The objective of an assessment can vary from one lecture to another. Quite often, the point is simply to validate whether the expected learning outcomes of the lecture have been met. For instance, if an expected outcome is to know almost by heart how to write an array sorting program, then it's quite reasonable to ask to write a small amount of lines of code in a fixed amount of time.
If, on the other hand, the expected outcome is at a higher level of understanding (in the sense of Bloom's taxonomy), for instance by asking to design and assess a new data structure to handle a new problem, then it could be more reasonable to expect more time.
The problem you are referring to by "would never have such extreme time constraints in real life" is addressed with the notion of authentic learning (Rule, 2006), which identifies the four following themes for a learning to be authentic:
1) the activity involves real-world problems that mimic the work of professionals in the discipline with presentation of findings to audiences beyond the classroom;
2) open-ended inquiry, thinking skills, and metacognition are addressed;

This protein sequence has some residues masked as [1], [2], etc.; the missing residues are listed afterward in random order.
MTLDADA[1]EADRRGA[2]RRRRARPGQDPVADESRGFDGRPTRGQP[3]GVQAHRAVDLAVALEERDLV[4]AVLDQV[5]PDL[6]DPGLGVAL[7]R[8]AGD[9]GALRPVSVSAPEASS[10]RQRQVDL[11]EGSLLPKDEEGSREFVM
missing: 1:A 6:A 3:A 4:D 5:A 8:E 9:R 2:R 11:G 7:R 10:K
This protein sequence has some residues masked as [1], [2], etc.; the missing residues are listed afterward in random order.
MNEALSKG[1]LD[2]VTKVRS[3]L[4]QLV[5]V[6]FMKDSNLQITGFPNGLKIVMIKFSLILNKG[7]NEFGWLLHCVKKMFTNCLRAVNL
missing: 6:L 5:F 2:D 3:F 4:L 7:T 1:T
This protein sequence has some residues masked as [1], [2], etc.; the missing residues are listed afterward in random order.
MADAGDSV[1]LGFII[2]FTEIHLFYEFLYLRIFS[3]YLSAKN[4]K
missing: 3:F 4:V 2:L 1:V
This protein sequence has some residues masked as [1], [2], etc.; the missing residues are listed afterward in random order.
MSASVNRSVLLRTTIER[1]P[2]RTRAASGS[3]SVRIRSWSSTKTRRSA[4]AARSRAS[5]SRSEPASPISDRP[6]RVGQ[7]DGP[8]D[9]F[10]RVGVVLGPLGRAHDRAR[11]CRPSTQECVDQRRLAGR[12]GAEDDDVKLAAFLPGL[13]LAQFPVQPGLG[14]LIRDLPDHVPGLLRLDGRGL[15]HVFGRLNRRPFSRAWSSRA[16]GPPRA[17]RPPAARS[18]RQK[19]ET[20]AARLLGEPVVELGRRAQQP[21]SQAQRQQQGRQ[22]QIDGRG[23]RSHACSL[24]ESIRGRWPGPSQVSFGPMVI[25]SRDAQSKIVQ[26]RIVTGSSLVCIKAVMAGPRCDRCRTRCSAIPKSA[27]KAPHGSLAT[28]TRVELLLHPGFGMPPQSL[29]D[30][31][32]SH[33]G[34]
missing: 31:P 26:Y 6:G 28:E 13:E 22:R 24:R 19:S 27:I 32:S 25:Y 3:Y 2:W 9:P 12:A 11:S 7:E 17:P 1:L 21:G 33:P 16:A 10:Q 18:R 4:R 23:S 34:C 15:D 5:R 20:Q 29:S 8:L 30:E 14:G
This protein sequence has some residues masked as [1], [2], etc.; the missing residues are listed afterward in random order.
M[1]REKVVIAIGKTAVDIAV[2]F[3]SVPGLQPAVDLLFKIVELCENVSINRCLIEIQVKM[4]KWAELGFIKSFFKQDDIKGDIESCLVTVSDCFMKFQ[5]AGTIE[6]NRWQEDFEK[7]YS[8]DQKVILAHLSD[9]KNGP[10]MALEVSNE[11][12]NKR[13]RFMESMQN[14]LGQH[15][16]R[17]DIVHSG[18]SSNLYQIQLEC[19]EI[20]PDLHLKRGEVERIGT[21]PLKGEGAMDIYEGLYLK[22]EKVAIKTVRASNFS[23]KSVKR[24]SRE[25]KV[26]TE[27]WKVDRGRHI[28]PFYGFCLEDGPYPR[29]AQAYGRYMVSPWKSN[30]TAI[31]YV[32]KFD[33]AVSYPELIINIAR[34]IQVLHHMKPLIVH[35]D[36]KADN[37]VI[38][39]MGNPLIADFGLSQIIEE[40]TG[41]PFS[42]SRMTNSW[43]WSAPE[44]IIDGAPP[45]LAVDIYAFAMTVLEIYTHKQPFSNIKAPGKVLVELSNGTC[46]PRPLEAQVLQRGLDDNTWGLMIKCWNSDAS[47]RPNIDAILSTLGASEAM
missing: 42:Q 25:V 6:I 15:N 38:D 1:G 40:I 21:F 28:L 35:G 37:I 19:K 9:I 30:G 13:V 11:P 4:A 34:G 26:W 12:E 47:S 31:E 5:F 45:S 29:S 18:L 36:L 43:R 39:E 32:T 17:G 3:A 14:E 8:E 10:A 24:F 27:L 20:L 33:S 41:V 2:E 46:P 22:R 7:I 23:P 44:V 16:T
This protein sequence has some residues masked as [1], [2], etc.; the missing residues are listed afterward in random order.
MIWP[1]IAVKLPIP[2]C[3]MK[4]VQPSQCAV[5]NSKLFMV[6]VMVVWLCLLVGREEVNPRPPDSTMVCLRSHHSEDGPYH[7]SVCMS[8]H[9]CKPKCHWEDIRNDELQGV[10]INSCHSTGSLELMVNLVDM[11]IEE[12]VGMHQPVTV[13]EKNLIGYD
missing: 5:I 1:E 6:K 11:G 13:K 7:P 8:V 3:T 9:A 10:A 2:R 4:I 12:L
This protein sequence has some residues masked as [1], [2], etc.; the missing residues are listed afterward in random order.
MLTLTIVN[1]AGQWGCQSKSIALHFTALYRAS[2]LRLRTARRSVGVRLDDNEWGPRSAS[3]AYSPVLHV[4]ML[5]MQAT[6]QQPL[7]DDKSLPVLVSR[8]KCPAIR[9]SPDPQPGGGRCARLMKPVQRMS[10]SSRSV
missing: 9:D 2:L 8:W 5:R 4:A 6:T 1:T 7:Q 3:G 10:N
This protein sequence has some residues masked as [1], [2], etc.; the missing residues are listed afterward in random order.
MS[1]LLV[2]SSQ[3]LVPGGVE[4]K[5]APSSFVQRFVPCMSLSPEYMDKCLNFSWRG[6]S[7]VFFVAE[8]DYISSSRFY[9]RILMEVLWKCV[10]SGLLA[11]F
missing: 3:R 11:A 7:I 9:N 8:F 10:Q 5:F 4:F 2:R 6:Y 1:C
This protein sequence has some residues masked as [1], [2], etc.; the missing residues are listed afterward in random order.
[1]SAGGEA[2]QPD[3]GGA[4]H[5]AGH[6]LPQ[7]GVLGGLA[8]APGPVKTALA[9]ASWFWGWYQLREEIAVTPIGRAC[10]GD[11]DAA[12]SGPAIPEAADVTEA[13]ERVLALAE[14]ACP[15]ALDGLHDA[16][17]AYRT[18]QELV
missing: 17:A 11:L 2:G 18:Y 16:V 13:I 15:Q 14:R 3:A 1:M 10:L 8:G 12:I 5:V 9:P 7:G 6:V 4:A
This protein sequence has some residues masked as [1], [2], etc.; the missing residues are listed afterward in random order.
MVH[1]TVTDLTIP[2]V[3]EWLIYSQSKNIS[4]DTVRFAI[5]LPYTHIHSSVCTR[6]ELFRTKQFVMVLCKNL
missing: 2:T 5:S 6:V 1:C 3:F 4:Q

3) students engage in discourse and social learning in a community of learners; and
4) students are empowered through choice to direct their own learning in relevant project work.
Authentic learning comes with its upsides and downsides (the reference linked acts as a survey paper, if you are interested), so it's not necessarily the best approach. In particular, (Lombardi, 2007) note that the reliance on traditional instruction is not simply a choice made by individual faculty—students often prefer it. For instance, not everybody wants to be tested on writing code in a highly complex environment, using bugged code written by other people, implementing specifications that are sub-optimal, but the client want them in this way, which could be a typical real world situation.
I don't think you should complain about time constraints, but if you believe that authentic learning would be more beneficial to you and your fellow students, you should probably discuss with the professor about the objective of the assessment.
Lombardi, M. M. (2007). Authentic learning for the 21st century: An overview. Educause learning initiative, 1(2007), 1-12.
Rule, Audrey C. (2006). The Components of Authentic Learning. Journal of Authentic Learning, Volume 3, Number 1, Pages 1-10, August 2006